An Omnimagnet is an electromagnetic device that enables remote magnetic manipulation of devices such as medical implants and microrobots. It is composed of three orthogonal nested solenoids with a ferromagnetic core at the center. Electrical current within the solenoids leads to undesired temperature increase within the Omnimagnet. If the temperature exceeds the melting point of the wire insulation, device failure may occur. Thus, a study of heat transfer within an Omnimagnet is a necessity, particularly to maximize the performance of the device. A transient heat transfer model that incorporates all three heat transfer modes is proposed and experimentally validated with an average normalized root-mean-square error of less than 4% (data normalized by temperature in degree celsius). The transient model is not computationally expensive and is applicable to Omnimagnets with different structures. The code is applied to calculate the maximum safe operational time at a fixed input current or the maximum safe input current for a fixed time interval. The maximum safe operational time and maximum safe input current depend on size and structure of the Omnimagnet and the lowest critical temperature of all the Omnimagnet materials. A parametric study shows that increasing convective heat transfer during cooling, and during heating with low input currents, is an effective method to increase the maximum operational time of the Omnimagnet. The thermal model is also presented in a state-space equation format that can be used in a real-time Kalman filter current controller to avoid device failure due to excessive heating.

Integrated Temperature and Position Sensors in a Shape-Memory Driven Soft Actuator for Closed-Loop Control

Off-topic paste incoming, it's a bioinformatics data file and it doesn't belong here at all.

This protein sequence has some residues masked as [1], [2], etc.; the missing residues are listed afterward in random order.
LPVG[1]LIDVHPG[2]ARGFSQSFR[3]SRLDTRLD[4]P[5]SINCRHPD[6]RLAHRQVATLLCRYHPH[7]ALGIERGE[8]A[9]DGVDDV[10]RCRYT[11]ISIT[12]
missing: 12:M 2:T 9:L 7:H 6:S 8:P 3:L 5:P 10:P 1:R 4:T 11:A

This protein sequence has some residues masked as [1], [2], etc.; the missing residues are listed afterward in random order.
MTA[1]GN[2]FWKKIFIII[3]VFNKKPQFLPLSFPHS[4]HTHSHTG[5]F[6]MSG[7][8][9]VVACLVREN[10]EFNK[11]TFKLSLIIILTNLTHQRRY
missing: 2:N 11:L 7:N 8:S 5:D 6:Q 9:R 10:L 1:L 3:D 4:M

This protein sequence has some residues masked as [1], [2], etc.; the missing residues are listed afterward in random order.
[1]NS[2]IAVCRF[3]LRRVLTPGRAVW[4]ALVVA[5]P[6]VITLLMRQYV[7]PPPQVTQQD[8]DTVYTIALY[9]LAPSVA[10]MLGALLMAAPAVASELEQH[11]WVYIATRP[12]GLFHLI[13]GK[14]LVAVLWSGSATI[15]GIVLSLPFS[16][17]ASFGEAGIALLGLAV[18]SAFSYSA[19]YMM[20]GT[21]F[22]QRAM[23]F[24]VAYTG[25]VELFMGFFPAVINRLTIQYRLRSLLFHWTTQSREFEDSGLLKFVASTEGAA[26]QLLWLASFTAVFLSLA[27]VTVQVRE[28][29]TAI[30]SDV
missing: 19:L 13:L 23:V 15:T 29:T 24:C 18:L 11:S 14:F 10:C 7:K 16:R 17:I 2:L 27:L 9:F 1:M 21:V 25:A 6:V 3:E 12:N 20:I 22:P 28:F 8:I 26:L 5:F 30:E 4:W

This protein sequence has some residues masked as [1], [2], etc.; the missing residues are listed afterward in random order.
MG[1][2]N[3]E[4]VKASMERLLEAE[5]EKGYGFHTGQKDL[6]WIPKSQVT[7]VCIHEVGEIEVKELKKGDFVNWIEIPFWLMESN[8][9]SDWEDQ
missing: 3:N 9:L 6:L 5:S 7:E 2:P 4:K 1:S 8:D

Soft actuators are a promising option for the advancing fields of human-machine interaction and dexterous robots in complex environments. Shape memory alloy wire actuators can be integrated into fiber rubber composites for highly deformable structures. For autonomous, closed-loop control of such systems, additional integrated sensors are necessary. In this work, a soft actuator is presented that incorporates fiber-based actuators and sensors to monitor both deformation and temperature.
The soft actuator showed considerable deformation around two solid body joints, which was then compared to the sensor signals, and their correlation was analyzed. Both, the actuator as well as the sensor materials were processed by braiding and tailored fiber placement before molding with silicone rubber. Finally, the novel fiber-rubber composite material was used to implement closed-loop control of the actuator with a maximum error of 0.5°.

Surface temperature controls the pattern of post-earthquake landslide activity

The patterns and controls of the transient enhanced landsliding that follows strong earthquakes remain elusive. Geostatistical models can provide clues on the underlying processes by identifying relationships with a number of physical variables. These models do not typically consider thermal information, even though temperature is known to affect the hydro-mechanical behavior of geomaterials, which, in turn, controls slope stability. Here, we develop a slope unit-based multitemporal susceptibility model for the epicentral region of the 2008 Wenchuan earthquake to explore how land surface temperature (LST) relates to landslide patterns over time. 3
We find that LST can explain post-earthquake landsliding while it has no visible effect on the coseismic scene, which is dominated by the strong shaking. Specifically, as the landscape progressively recovers and landslide rates decay to pre-earthquake levels, a positive relationship between LST and landslide persistence emerges. This seems consistent with the action of healing processes, capable of restoring the thermal sensitivity of the slope material after the seismic disturbance. Although analyses in other contexts (not necessarily seismic) are warranted, we advocate for the inclusion of thermal information in geostatistical modeling as it can help form a more physically consistent picture of slope stability controls.

Stuart Temperature Controller SCT1